Privacy….What Privacy?!

Uncle Sam must be out of his mind! He reads my emails, listens to my phone conversations and now he wants to record my Twitter post????

The government regulates almost every aspect of our lives in one way or another. Isn’t that enough? Twitter is a place where people vent, share useless information about everything and nothing, and what they are doing at the moment. Twitter for the most part is public and almost anyone can view a person’s tweet unless its private, which don’t happen often. Just cause one is willing to share a tweet like ” I am watching Zack and Cody !”  with the twitter world that does not mean they want a historian from the year 3000 reading it ! What happens on Twitter in 2011 stay on Twitter in 2011!

Technology keeps on developing and changing. This (forever being renewed) technology is providing evidence for future historians about our way of life during this present time in ways that we couldn’t even begin to imagine ten years ago. Its cool for current historians to find unique meaningful messages on walls of caves or tombs and other artifacts from centuries ago. Too bad for future historians it will be less cool because instead they will find an archive full of twitter messages stating what a person had for breakfast and “failed tomato sandwiches”. Thats not exactly the way I want the future to learn about the present.


Mind Your Business Uncle Sam !


Historians are going to read our tweets? Seriously?

With the advent of a new technology as powerful and influential as the internet, many aspects of our lives will certainly change. In fact, many aspects of our social lives and daily routines have already changed by the rise of social network like Twitter, Facebook, and Myspace. As always, the government will take action in accordance to our new social behaviors. Out of the many possible changes that they might take, archiving Tweets in the library of congress was definitely beyond many people’s imagination.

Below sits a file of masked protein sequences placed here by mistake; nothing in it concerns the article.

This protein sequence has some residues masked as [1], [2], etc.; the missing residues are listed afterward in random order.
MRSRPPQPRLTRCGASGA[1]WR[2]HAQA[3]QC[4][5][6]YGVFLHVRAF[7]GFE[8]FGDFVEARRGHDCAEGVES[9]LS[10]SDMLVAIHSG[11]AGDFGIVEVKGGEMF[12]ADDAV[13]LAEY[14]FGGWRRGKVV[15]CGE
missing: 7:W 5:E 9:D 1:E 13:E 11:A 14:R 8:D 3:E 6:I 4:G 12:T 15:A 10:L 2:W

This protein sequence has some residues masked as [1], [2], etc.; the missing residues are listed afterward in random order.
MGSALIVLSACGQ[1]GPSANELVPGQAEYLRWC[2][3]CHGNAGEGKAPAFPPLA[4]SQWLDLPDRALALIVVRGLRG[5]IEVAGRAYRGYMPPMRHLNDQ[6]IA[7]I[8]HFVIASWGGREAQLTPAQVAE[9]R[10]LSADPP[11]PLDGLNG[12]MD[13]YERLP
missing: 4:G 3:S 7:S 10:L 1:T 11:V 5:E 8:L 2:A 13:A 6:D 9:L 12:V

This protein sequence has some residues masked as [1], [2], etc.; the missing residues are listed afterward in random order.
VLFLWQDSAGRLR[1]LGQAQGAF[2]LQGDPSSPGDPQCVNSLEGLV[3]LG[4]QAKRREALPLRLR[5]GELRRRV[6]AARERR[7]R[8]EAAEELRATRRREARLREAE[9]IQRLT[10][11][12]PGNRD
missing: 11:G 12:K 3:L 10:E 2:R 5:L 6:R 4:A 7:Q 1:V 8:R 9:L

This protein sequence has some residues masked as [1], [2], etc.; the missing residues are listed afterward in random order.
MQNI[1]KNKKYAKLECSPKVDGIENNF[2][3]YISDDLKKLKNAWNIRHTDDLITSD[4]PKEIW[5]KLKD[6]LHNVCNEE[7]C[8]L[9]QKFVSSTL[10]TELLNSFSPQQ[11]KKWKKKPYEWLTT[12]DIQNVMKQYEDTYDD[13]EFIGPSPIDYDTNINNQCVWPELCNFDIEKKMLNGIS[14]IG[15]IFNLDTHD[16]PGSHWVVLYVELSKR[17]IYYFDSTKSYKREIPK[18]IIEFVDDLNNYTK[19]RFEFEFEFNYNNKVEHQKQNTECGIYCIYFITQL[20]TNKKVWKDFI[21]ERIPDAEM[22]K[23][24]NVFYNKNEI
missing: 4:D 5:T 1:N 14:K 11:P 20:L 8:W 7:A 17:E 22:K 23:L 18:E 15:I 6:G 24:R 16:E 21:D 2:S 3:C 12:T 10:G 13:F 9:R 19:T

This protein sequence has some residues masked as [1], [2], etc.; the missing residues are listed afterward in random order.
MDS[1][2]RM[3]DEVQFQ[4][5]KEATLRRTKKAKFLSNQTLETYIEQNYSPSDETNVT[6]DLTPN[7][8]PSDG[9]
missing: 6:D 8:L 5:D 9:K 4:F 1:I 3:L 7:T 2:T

Okay, we have many questions with regard to this act. What is the benefit of filing Tweets? What is the downside? And is it cost-efficient to store a constant growing data base for indefinitely long? Well, as a result of this act, a massive amount of data and opinions from our common citizens will become available to historians and statisticians. Historians will then be able generate opinions and reach conclusions from a huge number of primary sources. This archive of daily comments of our common citizens is definitely powerful, geographically widespread, diverse, and enormous. Since twitters do record all sorts of events, our future historians will have no trouble in obtaining information on the public’s reaction to any events and any changes, whether they’re political, social, or economical.